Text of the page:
New Rackspace site to get no-frills servers, it seems
The cloud provider’s new UK data centre will be built by Digital Realty, and include up to five data halls using up to 10Mw of power in total, but no location has been decided yet, according to information filed with the US Securities and Exchange Commission (SEC). Rackspace announced last week it would be building its own low-energy servers at the summit of the Facebook-backed Open Compute project.
Rackspace in the UK
Rackspace opened a data centre in Slough in 2010, and has a growing business competing with Amazon Web Services for cloud-hosted server business, although AWS is generally acknowledged to have a stranglehold on that business.
The new data centre is clearly intended to feed demand for cloud servers, but Rackspace has so far not made a formal announcement. The SEC filing was spotted by Rich Miller at Data Center Dynamics.
Large cloud providers do not need fully-featured servers with elaborate casings, so they are increasingly turning to no-frills designs which cut energy use and materials. Giants such as Google and Amazon are increasingly using “white label” boxes from the likes of Rackable/Silicon Graphics, or going the whole way, and designing their own boxes to be built by original device manufacturers (ODMs) in China or Taiwan.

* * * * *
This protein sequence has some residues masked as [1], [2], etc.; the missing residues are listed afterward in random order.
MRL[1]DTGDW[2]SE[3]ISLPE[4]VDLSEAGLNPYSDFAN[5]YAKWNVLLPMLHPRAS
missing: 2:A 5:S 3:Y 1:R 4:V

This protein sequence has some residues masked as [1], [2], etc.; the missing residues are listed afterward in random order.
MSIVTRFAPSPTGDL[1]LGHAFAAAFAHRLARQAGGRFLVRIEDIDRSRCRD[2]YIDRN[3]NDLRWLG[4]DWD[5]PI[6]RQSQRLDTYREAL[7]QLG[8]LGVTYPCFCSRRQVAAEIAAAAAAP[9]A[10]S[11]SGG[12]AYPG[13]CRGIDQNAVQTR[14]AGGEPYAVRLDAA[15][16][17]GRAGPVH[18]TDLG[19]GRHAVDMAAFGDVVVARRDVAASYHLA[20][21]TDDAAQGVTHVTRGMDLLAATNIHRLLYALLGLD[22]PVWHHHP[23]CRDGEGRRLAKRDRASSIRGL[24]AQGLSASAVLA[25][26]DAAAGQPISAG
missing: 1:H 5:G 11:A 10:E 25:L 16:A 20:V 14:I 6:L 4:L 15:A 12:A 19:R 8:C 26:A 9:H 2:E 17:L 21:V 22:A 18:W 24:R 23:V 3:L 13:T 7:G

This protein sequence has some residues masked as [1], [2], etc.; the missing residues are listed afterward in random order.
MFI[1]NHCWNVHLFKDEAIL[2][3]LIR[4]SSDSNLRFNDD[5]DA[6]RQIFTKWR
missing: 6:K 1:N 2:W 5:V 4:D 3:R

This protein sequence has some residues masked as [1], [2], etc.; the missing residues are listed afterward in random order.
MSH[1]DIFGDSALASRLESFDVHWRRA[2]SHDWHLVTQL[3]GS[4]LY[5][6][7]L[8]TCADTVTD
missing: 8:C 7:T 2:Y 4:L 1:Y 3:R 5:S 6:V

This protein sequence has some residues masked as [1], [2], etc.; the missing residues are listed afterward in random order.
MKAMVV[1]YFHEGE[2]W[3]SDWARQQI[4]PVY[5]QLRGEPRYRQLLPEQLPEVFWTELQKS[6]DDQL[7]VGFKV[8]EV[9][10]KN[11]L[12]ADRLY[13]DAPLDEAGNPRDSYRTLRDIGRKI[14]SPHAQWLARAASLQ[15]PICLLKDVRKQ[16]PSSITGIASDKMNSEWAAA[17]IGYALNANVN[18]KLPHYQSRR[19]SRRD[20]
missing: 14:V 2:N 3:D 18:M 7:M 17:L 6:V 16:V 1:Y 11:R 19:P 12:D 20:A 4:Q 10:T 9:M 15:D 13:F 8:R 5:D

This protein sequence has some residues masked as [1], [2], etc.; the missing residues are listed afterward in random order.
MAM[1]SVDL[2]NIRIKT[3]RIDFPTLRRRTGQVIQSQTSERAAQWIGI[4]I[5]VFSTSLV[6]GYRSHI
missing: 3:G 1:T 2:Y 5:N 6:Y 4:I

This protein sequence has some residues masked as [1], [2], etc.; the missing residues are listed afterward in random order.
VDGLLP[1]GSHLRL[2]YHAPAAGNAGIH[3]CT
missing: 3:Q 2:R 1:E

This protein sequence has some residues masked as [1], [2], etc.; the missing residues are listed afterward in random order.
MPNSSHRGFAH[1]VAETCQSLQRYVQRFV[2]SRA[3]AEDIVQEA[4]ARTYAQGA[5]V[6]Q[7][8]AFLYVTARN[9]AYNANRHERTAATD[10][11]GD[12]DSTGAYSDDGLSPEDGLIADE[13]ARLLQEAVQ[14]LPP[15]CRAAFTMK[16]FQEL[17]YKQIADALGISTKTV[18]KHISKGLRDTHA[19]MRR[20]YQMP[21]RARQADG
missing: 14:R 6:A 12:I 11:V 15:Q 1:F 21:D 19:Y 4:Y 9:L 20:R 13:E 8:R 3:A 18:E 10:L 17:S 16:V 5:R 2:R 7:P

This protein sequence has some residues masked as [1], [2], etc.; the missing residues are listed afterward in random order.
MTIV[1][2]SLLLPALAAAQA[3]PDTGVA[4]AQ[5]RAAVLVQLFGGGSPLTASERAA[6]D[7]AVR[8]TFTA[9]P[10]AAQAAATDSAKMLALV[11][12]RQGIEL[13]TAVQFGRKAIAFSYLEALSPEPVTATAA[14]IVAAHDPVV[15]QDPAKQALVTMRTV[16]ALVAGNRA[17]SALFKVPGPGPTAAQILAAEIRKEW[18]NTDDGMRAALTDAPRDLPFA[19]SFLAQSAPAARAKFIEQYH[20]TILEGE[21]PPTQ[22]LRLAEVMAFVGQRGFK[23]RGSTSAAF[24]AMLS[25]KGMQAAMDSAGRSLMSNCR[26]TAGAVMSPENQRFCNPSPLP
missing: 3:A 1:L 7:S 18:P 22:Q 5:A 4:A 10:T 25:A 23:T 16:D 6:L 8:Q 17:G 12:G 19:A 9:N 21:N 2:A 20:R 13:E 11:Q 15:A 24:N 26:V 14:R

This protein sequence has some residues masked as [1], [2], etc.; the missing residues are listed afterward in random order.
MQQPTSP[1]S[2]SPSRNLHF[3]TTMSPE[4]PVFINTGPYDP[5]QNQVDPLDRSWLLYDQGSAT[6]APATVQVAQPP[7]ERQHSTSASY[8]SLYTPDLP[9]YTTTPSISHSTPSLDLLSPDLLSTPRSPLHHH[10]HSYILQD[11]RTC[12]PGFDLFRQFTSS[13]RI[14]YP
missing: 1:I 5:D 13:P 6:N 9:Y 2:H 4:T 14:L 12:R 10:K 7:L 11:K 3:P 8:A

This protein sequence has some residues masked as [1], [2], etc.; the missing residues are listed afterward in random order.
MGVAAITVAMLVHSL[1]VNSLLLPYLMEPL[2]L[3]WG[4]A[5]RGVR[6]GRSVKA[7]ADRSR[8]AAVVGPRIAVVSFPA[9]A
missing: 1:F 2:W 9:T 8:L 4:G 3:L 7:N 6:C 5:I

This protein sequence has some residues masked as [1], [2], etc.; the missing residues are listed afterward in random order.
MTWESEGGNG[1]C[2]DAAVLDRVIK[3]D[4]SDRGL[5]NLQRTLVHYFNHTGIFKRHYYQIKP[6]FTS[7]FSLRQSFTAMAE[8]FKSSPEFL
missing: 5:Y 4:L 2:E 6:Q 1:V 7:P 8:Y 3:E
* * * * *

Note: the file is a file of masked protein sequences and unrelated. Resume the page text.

Facebook launched the Open Compute project in 2011, with the aim of sharing hardware specifications on an open source basis, so cloud providers can deconstruct their servers and fill data centre racks with interchangeable commodity components.
Last week’s Open Compute summit in Santa Clara heard about new rack designs, optical interconnections from Intel, and a “Group Hug” board which can have interchangeable processors in a new slot design.
At the Open Compute summit, Rackspace chief operating officer Mark Roenigk announced the company will use Open Compute designs for a new data centre in Ashburn Virginia, and for all future servers on the Rackspace cloud – presumably including those in the new UK data centre.
Rackspace is not adopting the new-size rack defined by Open Compute, in which power supplies are all collected on one shelf but is working with an ODM called Delta to create a slightly different mix of components. Rackspace’s design will be taller and have a higher power density, according to Timothy Prickett-Morgan of the Register. The servers will be built by Quanta Computer and Wiwynn.
Rackspace has not yet confirmed to us its plans for a new UK data centre .
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